The intimate city
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The intimate city
The curation of news on Gender-based violence (GBV)/Violence against women (VAW)/Violence against women and girls (VAWG) suggests that it is not confined to particular cultures or contexts. GBV/VAW/VAWG coverage from the USA to India. https://disconnectedinfrastructures.wordpress.com
Curated by Ayona Datta
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A model stretch for women in city - The Hindu

A model stretch for women in city - The Hindu | The intimate city | Scoop.it
"The city Corporation is planning a women’s corridor in the Vazhuthacaud area, connecting the Government Women’s College and the Cotton Hill Girls’ Higher Secondary School. The local body is aiming to project it as a model street with focus on women’s safety. “As part of the project, better street lights, cameras and women-friendly toilets will be set up along the area from Bakery Junction to the Cotton Hill school. The existing footpaths will be improved with seating arrangements at various spots. The walls on both sides will be filled with art work just like the Arteria project,” said a Corporation official. According to the official, lack of a feeling of safety is what prevents many women from coming out to the streets at night. It is these issues that they are trying to tackle with this project. The women’s corridor will serve as a model, which the local body plans to extend to more places."
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Travel safety and child care can encourage women to go to work, says World Bank's Annette Dixon - The Economic Times

Travel safety and child care can encourage women to go to work, says World Bank's Annette Dixon - The Economic Times | The intimate city | Scoop.it
"Travelling through India over the past two years, Annette Dixon had often wondered why there were so few women outdoors, and in offices. Before moving over to her south Asia role, Dixon had travelled extensively in south eastern Asia where she had noticed many more women. India surprised her, even as she settled in her role as vice-president of World Bank for the south Asian region. “Where are all the women jobs?” Dixon wondered aloud. She did not have to look far enough though. Studies by the World Bank itself have now recorded how women in India are far behind their counterparts in other emerging economy countries in terms of taking up formal jobs outside their homes."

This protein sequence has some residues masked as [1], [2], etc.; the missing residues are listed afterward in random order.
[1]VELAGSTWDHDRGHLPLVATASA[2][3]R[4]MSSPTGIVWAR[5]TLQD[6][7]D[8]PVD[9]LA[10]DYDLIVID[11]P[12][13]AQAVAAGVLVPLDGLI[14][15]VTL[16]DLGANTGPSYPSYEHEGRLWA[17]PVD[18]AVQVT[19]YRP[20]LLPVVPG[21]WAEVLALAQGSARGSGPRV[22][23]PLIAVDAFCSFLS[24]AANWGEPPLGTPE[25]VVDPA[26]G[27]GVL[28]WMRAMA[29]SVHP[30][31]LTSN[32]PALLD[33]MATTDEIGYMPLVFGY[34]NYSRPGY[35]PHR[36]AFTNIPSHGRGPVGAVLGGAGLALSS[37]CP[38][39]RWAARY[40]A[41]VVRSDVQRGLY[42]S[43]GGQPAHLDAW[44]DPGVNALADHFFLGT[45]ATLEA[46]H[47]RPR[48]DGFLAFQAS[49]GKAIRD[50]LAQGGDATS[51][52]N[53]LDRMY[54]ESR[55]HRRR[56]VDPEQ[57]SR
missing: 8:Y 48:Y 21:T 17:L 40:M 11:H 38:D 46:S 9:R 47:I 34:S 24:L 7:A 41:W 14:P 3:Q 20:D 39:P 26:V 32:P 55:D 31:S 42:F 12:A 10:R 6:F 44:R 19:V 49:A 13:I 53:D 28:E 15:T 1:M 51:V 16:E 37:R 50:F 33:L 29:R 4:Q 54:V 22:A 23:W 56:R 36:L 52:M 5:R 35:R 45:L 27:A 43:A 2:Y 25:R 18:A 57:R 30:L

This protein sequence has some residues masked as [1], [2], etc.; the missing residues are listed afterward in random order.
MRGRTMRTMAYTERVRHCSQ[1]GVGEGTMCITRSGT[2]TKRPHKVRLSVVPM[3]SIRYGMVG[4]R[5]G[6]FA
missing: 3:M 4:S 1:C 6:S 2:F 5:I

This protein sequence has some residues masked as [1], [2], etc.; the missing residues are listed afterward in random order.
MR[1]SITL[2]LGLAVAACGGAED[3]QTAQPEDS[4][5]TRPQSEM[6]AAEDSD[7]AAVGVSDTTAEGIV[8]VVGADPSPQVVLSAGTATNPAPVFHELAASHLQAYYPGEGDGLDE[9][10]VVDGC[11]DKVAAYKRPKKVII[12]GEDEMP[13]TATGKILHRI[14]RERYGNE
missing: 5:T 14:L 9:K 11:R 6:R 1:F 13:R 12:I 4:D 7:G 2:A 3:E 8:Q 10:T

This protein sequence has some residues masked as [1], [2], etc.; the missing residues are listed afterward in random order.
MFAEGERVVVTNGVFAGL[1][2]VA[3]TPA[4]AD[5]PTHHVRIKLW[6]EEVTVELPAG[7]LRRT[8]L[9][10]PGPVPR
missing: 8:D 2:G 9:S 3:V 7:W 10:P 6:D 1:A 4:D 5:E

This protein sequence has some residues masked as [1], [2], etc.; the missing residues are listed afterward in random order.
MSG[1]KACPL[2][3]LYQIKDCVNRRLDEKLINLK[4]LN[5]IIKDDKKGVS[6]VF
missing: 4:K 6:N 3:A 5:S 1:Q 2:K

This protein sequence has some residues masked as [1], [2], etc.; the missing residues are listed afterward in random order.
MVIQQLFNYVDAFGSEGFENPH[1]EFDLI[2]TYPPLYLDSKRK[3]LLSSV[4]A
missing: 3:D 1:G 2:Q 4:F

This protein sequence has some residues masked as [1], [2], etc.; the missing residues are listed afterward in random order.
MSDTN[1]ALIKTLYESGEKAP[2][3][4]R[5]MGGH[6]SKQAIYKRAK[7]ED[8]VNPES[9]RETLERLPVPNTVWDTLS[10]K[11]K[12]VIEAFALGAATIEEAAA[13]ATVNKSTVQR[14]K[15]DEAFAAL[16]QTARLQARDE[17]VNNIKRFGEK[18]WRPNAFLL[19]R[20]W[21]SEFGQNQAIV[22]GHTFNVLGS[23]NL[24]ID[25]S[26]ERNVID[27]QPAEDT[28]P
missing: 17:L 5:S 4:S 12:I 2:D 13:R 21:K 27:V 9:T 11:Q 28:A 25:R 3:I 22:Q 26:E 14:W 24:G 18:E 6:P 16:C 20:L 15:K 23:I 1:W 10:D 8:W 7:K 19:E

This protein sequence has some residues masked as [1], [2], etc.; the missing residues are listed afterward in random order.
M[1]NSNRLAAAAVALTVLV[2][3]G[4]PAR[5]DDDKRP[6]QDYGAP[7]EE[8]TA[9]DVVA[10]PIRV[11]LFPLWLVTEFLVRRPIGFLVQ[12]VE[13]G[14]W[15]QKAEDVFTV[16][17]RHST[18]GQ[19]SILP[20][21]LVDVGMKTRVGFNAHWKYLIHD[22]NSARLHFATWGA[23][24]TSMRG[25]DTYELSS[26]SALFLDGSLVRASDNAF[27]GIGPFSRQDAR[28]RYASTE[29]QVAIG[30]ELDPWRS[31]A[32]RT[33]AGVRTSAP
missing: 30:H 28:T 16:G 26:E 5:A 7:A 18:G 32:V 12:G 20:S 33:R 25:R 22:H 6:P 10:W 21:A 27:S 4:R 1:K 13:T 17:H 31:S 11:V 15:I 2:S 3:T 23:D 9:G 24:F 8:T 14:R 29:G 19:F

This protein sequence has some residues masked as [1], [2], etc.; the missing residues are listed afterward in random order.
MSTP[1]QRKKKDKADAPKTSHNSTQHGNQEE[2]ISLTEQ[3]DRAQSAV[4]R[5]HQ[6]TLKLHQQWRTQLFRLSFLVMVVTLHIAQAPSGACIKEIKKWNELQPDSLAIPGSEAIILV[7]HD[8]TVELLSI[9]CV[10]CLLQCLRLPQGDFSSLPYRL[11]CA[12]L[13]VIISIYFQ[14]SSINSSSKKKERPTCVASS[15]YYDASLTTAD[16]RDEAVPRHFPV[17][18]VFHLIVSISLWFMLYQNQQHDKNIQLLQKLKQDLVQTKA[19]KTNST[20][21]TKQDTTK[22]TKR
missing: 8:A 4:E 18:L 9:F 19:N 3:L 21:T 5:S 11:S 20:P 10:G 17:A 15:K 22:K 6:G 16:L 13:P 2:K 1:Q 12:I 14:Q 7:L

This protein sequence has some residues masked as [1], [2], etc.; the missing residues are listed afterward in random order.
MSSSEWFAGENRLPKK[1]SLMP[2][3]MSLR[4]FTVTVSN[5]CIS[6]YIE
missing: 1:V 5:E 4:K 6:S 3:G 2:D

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After high-profile murder in Yangon, women’s safety in the spotlight - Frontier Myanmar

After high-profile murder in Yangon, women’s safety in the spotlight - Frontier Myanmar | The intimate city | Scoop.it
"The recent rape and murder of a 26-year-old women in a Yangon taxi has shocked the commercial capital and raised fears over women's safety after dark."
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What Does Planning And Designing Safe Public Spaces For Women And Girls Mean? - UN Women

What Does Planning And Designing Safe Public Spaces For Women And Girls Mean? - UN Women | The intimate city | Scoop.it
"Planning and designing safe public spaces for women and girls means creating public spaces with features that enhance women’s safety and feelings of safety, and detract from features that cause women’s insecurity and feelings of insecurity. While planning and designing safe public spaces for women, planners, designers and architects place special focus on lighting, landscaping, visibility, motorized traffic, pedestrian traffic, urban furniture, potential hiding spots, signage, security personnel, proximity to other public spaces, proximity to emergency services, and access to public transportation. Each of these areas is given particular consideration from the perspective of the women and girls who use public spaces."
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All-New, All-Women Scooter Squads to Patrol Kolkata's Streets - The Better India

All-New, All-Women Scooter Squads to Patrol Kolkata's Streets - The Better India | The intimate city | Scoop.it
"Kolkata is making women’s security a priority, and a squad dedicated to the same will soon be patrolling the city streets on scooters, watching over women in places where they might need assistance."
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Gender and open data: Is there an app for that? – CTA

Gender and open data: Is there an app for that? – CTA | The intimate city | Scoop.it
"So what does gender have to do with it? It is clear that a gendered approach to open data and its use need to go beyond the first and vital step of ensuring that open data is gender disaggregated, that the term ‘citizen’ is broken down into gendered sub-categories when it comes to voice and participation, and that efforts to address information asymmetries go hand in hand with efforts to address ‘empowerment asymmetries’. With women making up 60-80 percent of farmers in non-industrial countries (according to FAO estimates) and with up to 70 percent of agricultural labour in some countries coming from women, the role of open data will never transform the global response to hunger if women are by-passed in our global efforts to open data."